If there's any failure in Ketcham's well-researched and engaging prose, it's that it's 400 pages of brutally bad news. And it's hard to know what to do with it all, which he readily admits.

"Sometimes I'm glad my job as an investigative reporter is mainly to lay demolitions under corrupt structures, blow them up, walk away, and let you people deal with the rubble," he writes. "I'm no policy wonk. Frankly I have no idea how to save the public lands from a system that marches on inexorably, not in a way that's politically doable in the near term."

He does have a few thoughts, though, and calls for ending the federal timber sale program, beginning a vast decommissioning of roads, and what he calls the "single most important action we could take for the public lands, for wild plants and wild animals" — evicting cattle.

And while there's no grand plan for how we save our public lands, he does present a clear case for why they're under assault, who's responsible and what's at stake. And there's a rousing call to action.

"What's needed is a campaign for the public lands that is vital, fierce, impassioned, sometimes dangerous, without hypocrisy, that stands against the tyranny of money, coupled with a campaign of public education that explains in the simplest terms what the lands are, the glorious extent of them, the ecosystems they encompass, the wild things that live in them," Ketcham writes. "We need to bring the good news to every citizen, the news that he or she has a say in what happens on the public lands. This land is our land."

Reposted with permission from our media associate The Revelator.

EcoWatch Daily Newsletter

Natural Resources Defense Council

By Emily Deanne

Shower shoes? Check. Extra-long sheets? Yep. Energy efficiency checklist? No worries — we've got you covered there. If you're one of the nation's 12.1 million full-time undergraduate college students, you no doubt have a lot to keep in mind as you head off to school. If you're reading this, climate change is probably one of them, and with one-third of students choosing to live on campus, dorm life can have a big impact on the health of our planet. In fact, the annual energy use of one typical dormitory room can generate as much greenhouse gas pollution as the tailpipe emissions of a car driven more than 156,000 miles.

Read More Show Less
Kokia drynarioides, commonly known as Hawaiian tree cotton, is a critically endangered species of flowering plant that is endemic to the Big Island of Hawaii. David Eickhoff / Wikipedia

By Lorraine Chow

Kokia drynarioides is a small but significant flowering tree endemic to Hawaii's dry forests. Native Hawaiians used its large, scarlet flowers to make lei. Its sap was used as dye for ropes and nets. Its bark was used medicinally to treat thrush.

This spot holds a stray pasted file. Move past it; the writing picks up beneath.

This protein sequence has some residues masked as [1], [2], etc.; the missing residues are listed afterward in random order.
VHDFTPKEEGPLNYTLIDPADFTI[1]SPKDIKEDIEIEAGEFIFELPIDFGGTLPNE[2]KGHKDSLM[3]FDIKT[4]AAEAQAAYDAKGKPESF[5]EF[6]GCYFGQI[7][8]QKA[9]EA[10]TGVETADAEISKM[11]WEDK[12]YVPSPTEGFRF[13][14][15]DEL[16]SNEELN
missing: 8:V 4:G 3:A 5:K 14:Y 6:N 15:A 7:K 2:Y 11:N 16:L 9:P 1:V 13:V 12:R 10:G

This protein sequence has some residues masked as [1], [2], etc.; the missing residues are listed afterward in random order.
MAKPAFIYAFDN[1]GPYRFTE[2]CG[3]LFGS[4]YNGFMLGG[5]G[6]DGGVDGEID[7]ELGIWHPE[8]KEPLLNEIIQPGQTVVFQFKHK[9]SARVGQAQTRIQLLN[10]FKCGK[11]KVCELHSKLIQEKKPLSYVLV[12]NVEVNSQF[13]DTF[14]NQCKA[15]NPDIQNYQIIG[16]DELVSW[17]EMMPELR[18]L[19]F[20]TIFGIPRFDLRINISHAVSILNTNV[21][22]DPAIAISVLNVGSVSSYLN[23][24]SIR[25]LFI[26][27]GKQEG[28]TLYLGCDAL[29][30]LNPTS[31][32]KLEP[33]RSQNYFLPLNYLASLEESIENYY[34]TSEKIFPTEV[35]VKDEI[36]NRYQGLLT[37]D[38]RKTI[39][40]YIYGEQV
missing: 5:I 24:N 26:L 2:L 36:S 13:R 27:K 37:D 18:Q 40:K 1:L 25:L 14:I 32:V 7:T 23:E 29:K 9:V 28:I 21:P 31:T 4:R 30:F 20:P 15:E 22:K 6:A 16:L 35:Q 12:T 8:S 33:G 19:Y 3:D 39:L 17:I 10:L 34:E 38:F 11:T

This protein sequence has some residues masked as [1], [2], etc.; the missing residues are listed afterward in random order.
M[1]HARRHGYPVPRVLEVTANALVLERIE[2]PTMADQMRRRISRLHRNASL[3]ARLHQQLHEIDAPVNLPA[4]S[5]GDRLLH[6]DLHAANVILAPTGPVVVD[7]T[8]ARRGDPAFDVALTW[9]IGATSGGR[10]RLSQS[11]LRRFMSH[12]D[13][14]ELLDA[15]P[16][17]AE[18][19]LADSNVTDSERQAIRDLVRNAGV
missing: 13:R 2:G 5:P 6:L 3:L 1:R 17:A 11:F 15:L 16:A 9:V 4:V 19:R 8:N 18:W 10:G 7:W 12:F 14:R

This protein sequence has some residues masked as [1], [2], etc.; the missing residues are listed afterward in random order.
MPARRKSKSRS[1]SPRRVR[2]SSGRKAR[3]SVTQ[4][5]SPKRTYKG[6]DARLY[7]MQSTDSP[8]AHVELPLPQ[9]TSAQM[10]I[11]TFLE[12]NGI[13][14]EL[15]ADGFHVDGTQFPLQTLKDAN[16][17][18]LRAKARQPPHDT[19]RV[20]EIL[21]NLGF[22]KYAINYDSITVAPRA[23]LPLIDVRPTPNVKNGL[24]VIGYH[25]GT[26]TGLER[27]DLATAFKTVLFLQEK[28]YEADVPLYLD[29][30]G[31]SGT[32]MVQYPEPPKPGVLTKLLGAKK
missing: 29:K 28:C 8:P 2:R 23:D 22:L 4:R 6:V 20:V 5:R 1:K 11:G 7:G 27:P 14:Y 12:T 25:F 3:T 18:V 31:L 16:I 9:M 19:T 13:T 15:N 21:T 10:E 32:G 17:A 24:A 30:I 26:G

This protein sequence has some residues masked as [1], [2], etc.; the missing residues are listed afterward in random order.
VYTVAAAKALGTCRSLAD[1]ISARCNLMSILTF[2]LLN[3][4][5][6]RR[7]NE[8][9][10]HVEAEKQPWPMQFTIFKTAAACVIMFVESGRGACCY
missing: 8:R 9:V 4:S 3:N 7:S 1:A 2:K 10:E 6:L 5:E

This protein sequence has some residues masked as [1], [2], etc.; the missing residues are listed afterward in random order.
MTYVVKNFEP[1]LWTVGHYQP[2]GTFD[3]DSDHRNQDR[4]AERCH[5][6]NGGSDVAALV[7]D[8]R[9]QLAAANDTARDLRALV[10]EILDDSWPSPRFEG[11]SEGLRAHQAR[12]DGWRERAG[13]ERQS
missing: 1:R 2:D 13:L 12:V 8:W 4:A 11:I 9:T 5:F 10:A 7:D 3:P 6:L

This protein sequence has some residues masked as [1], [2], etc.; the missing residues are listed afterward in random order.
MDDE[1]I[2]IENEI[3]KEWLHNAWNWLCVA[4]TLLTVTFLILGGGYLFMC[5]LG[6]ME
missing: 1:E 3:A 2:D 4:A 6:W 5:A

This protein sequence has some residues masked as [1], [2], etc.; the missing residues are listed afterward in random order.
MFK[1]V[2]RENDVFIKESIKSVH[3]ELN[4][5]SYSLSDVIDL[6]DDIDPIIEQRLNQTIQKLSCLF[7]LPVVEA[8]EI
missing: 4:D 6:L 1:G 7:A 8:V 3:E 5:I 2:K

Read More Show Less
Sponsored
Frederick Bass / Getty Images

States that invest heavily in renewable energy will generate billions of dollars in health benefits in the next decade instead of spending billions to take care of people getting sick from air pollution caused by burning fossil fuels, according to a new study from MIT and reported on by The Verge.

Read More Show Less
Aerial view of lava flows from the eruption of volcano Kilauea on Hawaii, May 2018. Frizi / iStock / Getty Images

Hawaii's Kilauea volcano could be gearing up for an eruption after a pond of water was discovered inside its summit crater for the first time in recorded history, according to the AP.

Read More Show Less
A couple works in their organic garden. kupicoo / E+ / Getty Images

By Kristin Ohlson

From where I stand inside the South Dakota cornfield I was visiting with entomologist and former USDA scientist Jonathan Lundgren, all the human-inflicted traumas to Earth seem far away. It isn't just that the corn is as high as an elephant's eye — are people singing that song again? — but that the field burgeons and buzzes and chirps with all sorts of other life, too.

Read More Show Less
Sponsored
A competitor in action during the Drambuie World Ice Golf Championships in Uummannaq, Greenland on April 9, 2001. Michael Steele / Allsport / Getty Images

Greenland is open for business, but it's not for sale, Greenland's foreign minister Ane Lone Bagger told Reuters after hearing that President Donald Trump asked his advisers about the feasibility of buying the world's largest island.

Read More Show Less
AFP / Getty Images / S. Platt

Humanity faced its hottest month in at least 140 years in July, the US National Oceanic and Atmospheric Administration (NOAA) said on Thursday. The finding confirms similar analysis provided by its EU counterparts.

Read More Show Less
Newly established oil palm plantation in Central Kalimantan, Indonesia. Rhett A. Butler / Mongabay

By Hans Nicholas Jong

Indonesia's president has made permanent a temporary moratorium on forest-clearing permits for plantations and logging.

It's a policy the government says has proven effective in curtailing deforestation, but whose apparent gains have been criticized by environmental activists as mere "propaganda."

Read More Show Less